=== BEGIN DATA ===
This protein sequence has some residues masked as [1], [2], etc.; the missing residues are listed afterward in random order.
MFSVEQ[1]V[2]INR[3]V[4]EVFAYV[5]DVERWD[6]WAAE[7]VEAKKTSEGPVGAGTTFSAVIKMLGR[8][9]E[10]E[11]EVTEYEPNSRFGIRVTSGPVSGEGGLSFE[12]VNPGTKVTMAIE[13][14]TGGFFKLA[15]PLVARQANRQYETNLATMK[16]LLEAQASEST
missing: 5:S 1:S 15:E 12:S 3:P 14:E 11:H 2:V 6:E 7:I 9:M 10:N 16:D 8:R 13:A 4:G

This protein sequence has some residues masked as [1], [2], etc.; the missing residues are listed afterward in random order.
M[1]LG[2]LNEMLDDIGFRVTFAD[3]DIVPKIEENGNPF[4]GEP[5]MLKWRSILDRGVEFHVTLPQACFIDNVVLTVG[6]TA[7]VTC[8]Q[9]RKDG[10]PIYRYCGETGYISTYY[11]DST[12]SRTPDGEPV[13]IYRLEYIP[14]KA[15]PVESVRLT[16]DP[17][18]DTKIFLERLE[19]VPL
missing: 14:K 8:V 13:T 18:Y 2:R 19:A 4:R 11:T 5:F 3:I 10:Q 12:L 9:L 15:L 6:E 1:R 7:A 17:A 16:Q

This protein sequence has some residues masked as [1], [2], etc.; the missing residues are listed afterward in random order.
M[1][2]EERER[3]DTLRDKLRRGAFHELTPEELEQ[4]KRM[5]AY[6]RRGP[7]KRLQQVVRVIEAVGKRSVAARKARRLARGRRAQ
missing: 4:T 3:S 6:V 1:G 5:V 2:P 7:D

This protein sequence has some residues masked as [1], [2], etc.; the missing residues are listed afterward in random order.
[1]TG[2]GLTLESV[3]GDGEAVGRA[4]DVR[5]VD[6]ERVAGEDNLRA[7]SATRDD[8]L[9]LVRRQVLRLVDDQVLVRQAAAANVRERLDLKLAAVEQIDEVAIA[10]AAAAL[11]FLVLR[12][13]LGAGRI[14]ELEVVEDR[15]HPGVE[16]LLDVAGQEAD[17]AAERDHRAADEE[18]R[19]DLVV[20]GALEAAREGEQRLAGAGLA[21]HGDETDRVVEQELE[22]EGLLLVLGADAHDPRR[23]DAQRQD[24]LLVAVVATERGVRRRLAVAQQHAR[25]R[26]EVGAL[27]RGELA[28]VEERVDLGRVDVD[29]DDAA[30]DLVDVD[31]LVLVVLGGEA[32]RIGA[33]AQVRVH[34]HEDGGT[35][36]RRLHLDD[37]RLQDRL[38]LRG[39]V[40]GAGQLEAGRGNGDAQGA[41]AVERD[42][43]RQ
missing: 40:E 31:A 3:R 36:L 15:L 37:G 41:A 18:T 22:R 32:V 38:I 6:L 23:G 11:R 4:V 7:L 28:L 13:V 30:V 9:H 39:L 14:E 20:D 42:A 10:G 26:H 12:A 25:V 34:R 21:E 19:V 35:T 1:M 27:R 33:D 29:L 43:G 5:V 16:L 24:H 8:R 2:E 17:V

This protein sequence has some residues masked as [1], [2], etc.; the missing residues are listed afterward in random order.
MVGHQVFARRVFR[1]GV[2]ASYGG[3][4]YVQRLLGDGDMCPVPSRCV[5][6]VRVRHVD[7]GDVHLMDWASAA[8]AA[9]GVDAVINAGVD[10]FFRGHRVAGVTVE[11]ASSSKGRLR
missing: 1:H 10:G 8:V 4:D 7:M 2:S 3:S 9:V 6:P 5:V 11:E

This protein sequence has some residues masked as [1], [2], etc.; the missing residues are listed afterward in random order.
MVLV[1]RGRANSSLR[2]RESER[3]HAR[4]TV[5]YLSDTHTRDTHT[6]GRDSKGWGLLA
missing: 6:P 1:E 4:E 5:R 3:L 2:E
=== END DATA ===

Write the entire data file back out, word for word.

This protein sequence has some residues masked as [1], [2], etc.; the missing residues are listed afterward in random order.
MFSVEQ[1]V[2]INR[3]V[4]EVFAYV[5]DVERWD[6]WAAE[7]VEAKKTSEGPVGAGTTFSAVIKMLGR[8][9]E[10]E[11]EVTEYEPNSRFGIRVTSGPVSGEGGLSFE[12]VNPGTKVTMAIE[13][14]TGGFFKLA[15]PLVARQANRQYETNLATMK[16]LLEAQASEST
missing: 5:S 1:S 15:E 12:S 3:P 14:E 11:H 2:V 6:E 7:I 9:M 10:N 16:D 8:R 13:A 4:G

This protein sequence has some residues masked as [1], [2], etc.; the missing residues are listed afterward in random order.
M[1]LG[2]LNEMLDDIGFRVTFAD[3]DIVPKIEENGNPF[4]GEP[5]MLKWRSILDRGVEFHVTLPQACFIDNVVLTVG[6]TA[7]VTC[8]Q[9]RKDG[10]PIYRYCGETGYISTYY[11]DST[12]SRTPDGEPV[13]IYRLEYIP[14]KA[15]PVESVRLT[16]DP[17][18]DTKIFLERLE[19]VPL
missing: 14:K 8:V 13:T 18:Y 2:R 19:A 4:R 11:T 5:F 3:I 10:Q 12:L 9:L 15:L 6:E 1:R 7:A 17:A 16:Q

This protein sequence has some residues masked as [1], [2], etc.; the missing residues are listed afterward in random order.
M[1][2]EERER[3]DTLRDKLRRGAFHELTPEELEQ[4]KRM[5]AY[6]RRGP[7]KRLQQVVRVIEAVGKRSVAARKARRLARGRRAQ
missing: 4:T 3:S 6:V 1:G 5:V 2:P 7:D

This protein sequence has some residues masked as [1], [2], etc.; the missing residues are listed afterward in random order.
[1]TG[2]GLTLESV[3]GDGEAVGRA[4]DVR[5]VD[6]ERVAGEDNLRA[7]SATRDD[8]L[9]LVRRQVLRLVDDQVLVRQAAAANVRERLDLKLAAVEQIDEVAIA[10]AAAAL[11]FLVLR[12][13]LGAGRI[14]ELEVVEDR[15]HPGVE[16]LLDVAGQEAD[17]AAERDHRAADEE[18]R[19]DLVV[20]GALEAAREGEQRLAGAGLA[21]HGDETDRVVEQELE[22]EGLLLVLGADAHDPRR[23]DAQRQD[24]LLVAVVATERGVRRRLAVAQQHAR[25]R[26]EVGAL[27]RGELA[28]VEERVDLGRVDVD[29]DDAA[30]DLVDVD[31]LVLVVLGGEA[32]RIGA[33]AQVRVH[34]HEDGGT[35][36]RRLHLDD[37]RLQDRL[38]LRG[39]V[40]GAGQLEAGRGNGDAQGA[41]AVERD[42][43]RQ
missing: 40:E 31:A 3:R 36:L 15:L 37:G 41:A 18:T 22:R 32:V 38:I 6:L 23:G 11:R 4:V 7:L 28:L 13:V 30:V 9:H 39:L 14:E 20:D 42:A 10:G 26:H 12:A 25:V 34:R 21:E 19:V 35:T 1:M 27:R 33:D 29:L 43:G 5:V 16:L 24:H 8:R 2:E 17:V

This protein sequence has some residues masked as [1], [2], etc.; the missing residues are listed afterward in random order.
MVGHQVFARRVFR[1]GV[2]ASYGG[3][4]YVQRLLGDGDMCPVPSRCV[5][6]VRVRHVD[7]GDVHLMDWASAA[8]AA[9]GVDAVINAGVD[10]FFRGHRVAGVTVE[11]ASSSKGRLR
missing: 1:H 10:G 8:V 4:D 7:M 2:S 3:S 9:V 6:P 5:V 11:E

This protein sequence has some residues masked as [1], [2], etc.; the missing residues are listed afterward in random order.
MVLV[1]RGRANSSLR[2]RESER[3]HAR[4]TV[5]YLSDTHTRDTHT[6]GRDSKGWGLLA
missing: 6:P 1:E 4:E 5:R 3:L 2:E